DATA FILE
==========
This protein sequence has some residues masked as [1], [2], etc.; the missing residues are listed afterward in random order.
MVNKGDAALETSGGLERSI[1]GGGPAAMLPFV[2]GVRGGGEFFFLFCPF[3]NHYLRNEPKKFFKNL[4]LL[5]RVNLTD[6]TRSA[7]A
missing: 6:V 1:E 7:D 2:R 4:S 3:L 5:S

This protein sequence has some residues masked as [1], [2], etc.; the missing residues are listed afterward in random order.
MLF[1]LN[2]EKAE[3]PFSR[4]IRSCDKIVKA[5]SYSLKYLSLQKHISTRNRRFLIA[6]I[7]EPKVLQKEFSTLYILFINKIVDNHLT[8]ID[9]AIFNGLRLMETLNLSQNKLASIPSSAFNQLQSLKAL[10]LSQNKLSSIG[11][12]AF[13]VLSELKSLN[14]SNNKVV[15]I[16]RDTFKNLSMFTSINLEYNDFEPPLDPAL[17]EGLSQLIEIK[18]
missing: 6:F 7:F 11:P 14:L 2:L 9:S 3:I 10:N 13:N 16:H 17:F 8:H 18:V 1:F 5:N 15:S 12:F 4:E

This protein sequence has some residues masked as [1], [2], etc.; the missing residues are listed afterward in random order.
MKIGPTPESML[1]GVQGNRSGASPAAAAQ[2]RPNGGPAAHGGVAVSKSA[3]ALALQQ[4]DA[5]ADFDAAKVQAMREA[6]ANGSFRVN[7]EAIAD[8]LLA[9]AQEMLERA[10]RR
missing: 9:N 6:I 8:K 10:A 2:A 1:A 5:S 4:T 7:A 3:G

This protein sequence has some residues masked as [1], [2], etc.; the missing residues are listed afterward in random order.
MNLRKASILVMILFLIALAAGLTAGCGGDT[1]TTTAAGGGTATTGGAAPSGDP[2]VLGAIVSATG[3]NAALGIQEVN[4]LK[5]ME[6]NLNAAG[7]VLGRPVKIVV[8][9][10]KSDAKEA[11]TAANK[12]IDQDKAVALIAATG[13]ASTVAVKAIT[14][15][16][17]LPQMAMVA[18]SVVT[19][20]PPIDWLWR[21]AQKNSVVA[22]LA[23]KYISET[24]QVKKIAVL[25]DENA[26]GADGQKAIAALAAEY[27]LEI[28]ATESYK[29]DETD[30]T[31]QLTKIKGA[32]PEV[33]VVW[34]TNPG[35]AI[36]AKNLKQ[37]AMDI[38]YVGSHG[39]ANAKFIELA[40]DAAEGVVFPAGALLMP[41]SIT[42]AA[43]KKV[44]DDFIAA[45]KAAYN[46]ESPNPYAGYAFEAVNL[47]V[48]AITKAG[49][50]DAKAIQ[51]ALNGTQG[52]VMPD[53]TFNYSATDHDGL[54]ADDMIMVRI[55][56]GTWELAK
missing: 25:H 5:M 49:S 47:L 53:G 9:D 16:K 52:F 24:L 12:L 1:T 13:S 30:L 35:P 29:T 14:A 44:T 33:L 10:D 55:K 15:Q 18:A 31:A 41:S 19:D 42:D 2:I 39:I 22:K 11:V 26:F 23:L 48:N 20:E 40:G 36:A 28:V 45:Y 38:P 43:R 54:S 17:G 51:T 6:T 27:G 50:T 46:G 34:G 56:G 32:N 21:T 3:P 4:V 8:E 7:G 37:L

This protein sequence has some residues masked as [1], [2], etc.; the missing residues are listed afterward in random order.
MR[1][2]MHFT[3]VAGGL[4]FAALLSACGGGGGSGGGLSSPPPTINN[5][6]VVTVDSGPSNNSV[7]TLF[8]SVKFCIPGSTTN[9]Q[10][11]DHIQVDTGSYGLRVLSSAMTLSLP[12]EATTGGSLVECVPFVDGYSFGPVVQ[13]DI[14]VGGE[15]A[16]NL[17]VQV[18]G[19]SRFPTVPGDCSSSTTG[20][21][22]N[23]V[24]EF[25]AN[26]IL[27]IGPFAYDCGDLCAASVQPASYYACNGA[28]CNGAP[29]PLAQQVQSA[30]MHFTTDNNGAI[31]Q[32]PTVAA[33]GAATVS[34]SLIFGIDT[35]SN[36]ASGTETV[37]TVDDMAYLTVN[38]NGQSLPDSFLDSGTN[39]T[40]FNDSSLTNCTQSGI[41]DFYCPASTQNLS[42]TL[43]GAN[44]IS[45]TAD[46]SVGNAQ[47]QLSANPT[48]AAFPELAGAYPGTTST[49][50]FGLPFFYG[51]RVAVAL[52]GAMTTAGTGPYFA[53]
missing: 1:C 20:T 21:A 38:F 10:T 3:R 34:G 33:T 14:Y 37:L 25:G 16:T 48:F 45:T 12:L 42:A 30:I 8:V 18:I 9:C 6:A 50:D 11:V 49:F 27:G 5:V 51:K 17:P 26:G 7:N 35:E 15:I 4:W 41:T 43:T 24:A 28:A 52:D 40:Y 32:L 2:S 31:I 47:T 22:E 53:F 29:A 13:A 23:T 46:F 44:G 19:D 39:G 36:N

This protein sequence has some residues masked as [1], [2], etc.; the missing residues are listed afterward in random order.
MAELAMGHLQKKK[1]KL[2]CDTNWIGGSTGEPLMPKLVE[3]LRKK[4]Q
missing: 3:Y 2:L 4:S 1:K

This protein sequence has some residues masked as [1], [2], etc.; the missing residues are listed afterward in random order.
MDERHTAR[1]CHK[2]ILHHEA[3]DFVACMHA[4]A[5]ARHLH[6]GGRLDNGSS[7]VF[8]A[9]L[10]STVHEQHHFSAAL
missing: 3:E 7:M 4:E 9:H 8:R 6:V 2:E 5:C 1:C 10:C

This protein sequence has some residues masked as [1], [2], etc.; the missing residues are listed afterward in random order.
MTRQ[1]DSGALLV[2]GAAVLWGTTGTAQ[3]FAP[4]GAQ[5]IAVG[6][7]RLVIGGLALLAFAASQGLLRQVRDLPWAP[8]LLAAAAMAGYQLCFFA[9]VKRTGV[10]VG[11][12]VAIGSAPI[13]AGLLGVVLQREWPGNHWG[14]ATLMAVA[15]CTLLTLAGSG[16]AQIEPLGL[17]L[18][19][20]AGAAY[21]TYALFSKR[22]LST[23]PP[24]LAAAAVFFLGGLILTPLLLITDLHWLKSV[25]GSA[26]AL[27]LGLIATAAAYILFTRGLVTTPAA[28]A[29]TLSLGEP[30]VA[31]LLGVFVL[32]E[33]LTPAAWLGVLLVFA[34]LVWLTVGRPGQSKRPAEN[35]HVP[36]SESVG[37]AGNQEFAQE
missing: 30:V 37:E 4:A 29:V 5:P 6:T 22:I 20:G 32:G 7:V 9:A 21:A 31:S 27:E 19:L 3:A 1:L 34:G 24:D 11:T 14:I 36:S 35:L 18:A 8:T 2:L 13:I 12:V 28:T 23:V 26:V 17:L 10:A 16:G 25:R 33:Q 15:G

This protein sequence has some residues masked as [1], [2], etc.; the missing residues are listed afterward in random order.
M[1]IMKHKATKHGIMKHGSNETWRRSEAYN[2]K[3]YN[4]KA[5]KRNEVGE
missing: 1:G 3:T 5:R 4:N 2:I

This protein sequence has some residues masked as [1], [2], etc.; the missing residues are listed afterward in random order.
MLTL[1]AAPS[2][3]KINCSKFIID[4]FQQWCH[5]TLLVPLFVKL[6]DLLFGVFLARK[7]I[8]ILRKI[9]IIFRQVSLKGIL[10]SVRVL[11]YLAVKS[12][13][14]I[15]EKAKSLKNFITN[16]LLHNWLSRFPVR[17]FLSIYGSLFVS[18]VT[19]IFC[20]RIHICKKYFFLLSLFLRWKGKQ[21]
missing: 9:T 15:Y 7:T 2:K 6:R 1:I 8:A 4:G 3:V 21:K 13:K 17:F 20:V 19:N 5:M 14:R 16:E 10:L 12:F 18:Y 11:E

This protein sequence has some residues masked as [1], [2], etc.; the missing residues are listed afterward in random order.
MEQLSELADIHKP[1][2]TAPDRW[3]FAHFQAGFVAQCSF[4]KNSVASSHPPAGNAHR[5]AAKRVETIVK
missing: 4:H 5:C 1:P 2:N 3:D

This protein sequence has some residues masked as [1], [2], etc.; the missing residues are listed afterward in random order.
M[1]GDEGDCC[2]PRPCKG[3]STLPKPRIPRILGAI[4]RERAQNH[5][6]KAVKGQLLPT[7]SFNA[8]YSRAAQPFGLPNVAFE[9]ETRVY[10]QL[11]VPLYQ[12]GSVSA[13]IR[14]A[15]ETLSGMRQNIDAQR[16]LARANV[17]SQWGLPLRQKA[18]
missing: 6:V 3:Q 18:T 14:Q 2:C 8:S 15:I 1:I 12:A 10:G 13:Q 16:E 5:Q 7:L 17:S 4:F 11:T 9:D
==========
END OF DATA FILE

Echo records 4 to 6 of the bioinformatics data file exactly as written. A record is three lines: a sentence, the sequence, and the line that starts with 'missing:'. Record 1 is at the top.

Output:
This protein sequence has some residues masked as [1], [2], etc.; the missing residues are listed afterward in random order.
MNLRKASILVMILFLIALAAGLTAGCGGDT[1]TTTAAGGGTATTGGAAPSGDP[2]VLGAIVSATG[3]NAALGIQEVN[4]LK[5]ME[6]NLNAAG[7]VLGRPVKIVV[8][9][10]KSDAKEA[11]TAANK[12]IDQDKAVALIAATG[13]ASTVAVKAIT[14][15][16][17]LPQMAMVA[18]SVVT[19][20]PPIDWLWR[21]AQKNSVVA[22]LA[23]KYISET[24]QVKKIAVL[25]DENA[26]GADGQKAIAALAAEY[27]LEI[28]ATESYK[29]DETD[30]T[31]QLTKIKGA[32]PEV[33]VVW[34]TNPG[35]AI[36]AKNLKQ[37]AMDI[38]YVGSHG[39]ANAKFIELA[40]DAAEGVVFPAGALLMP[41]SIT[42]AA[43]KKV[44]DDFIAA[45]KAAYN[46]ESPNPYAGYAFEAVNL[47]V[48]AITKAG[49][50]DAKAIQ[51]ALNGTQG[52]VMPD[53]TFNYSATDHDGL[54]ADDMIMVRI[55][56]GTWELAK
missing: 25:H 5:M 49:S 47:L 53:G 9:D 16:K 52:F 24:L 12:L 1:T 13:S 30:L 35:P 29:T 14:A 44:T 33:L 10:D 55:K 15:Q 18:A 31:A 41:S 19:D 42:D 2:I 39:I 22:K 11:V 26:F 23:L 48:N 20:E 40:G 36:A 28:V 45:Y 38:P 43:R 54:S 17:G 51:T 6:T 27:G 50:T 46:G 34:G 56:G 32:N 21:T 3:P 4:V 8:E 7:G 37:L

This protein sequence has some residues masked as [1], [2], etc.; the missing residues are listed afterward in random order.
MR[1][2]MHFT[3]VAGGL[4]FAALLSACGGGGGSGGGLSSPPPTINN[5][6]VVTVDSGPSNNSV[7]TLF[8]SVKFCIPGSTTN[9]Q[10][11]DHIQVDTGSYGLRVLSSAMTLSLP[12]EATTGGSLVECVPFVDGYSFGPVVQ[13]DI[14]VGGE[15]A[16]NL[17]VQV[18]G[19]SRFPTVPGDCSSSTTG[20][21][22]N[23]V[24]EF[25]AN[26]IL[27]IGPFAYDCGDLCAASVQPASYYACNGA[28]CNGAP[29]PLAQQVQSA[30]MHFTTDNNGAI[31]Q[32]PTVAA[33]GAATVS[34]SLIFGIDT[35]SN[36]ASGTETV[37]TVDDMAYLTVN[38]NGQSLPDSFLDSGTN[39]T[40]FNDSSLTNCTQSGI[41]DFYCPASTQNLS[42]TL[43]GAN[44]IS[45]TAD[46]SVGNAQ[47]QLSANPT[48]AAFPELAGAYPGTTST[49][50]FGLPFFYG[51]RVAVAL[52]GAMTTAGTGPYFA[53]
missing: 1:C 20:T 21:A 38:F 10:T 3:R 34:G 33:T 14:Y 37:L 25:G 16:T 48:F 45:T 12:L 42:A 30:I 8:V 18:I 9:C 6:A 50:D 11:V 49:F 27:G 5:V 51:K 17:P 26:G 7:N 35:E 15:I 4:W 41:T 43:T 24:A 28:A 52:D 40:Y 32:L 2:S 31:I 47:T 22:E 53:F 29:A 13:A 23:T 46:F 44:G 19:D 39:G 36:N

This protein sequence has some residues masked as [1], [2], etc.; the missing residues are listed afterward in random order.
MAELAMGHLQKKK[1]KL[2]CDTNWIGGSTGEPLMPKLVE[3]LRKK[4]Q
missing: 3:Y 2:L 4:S 1:K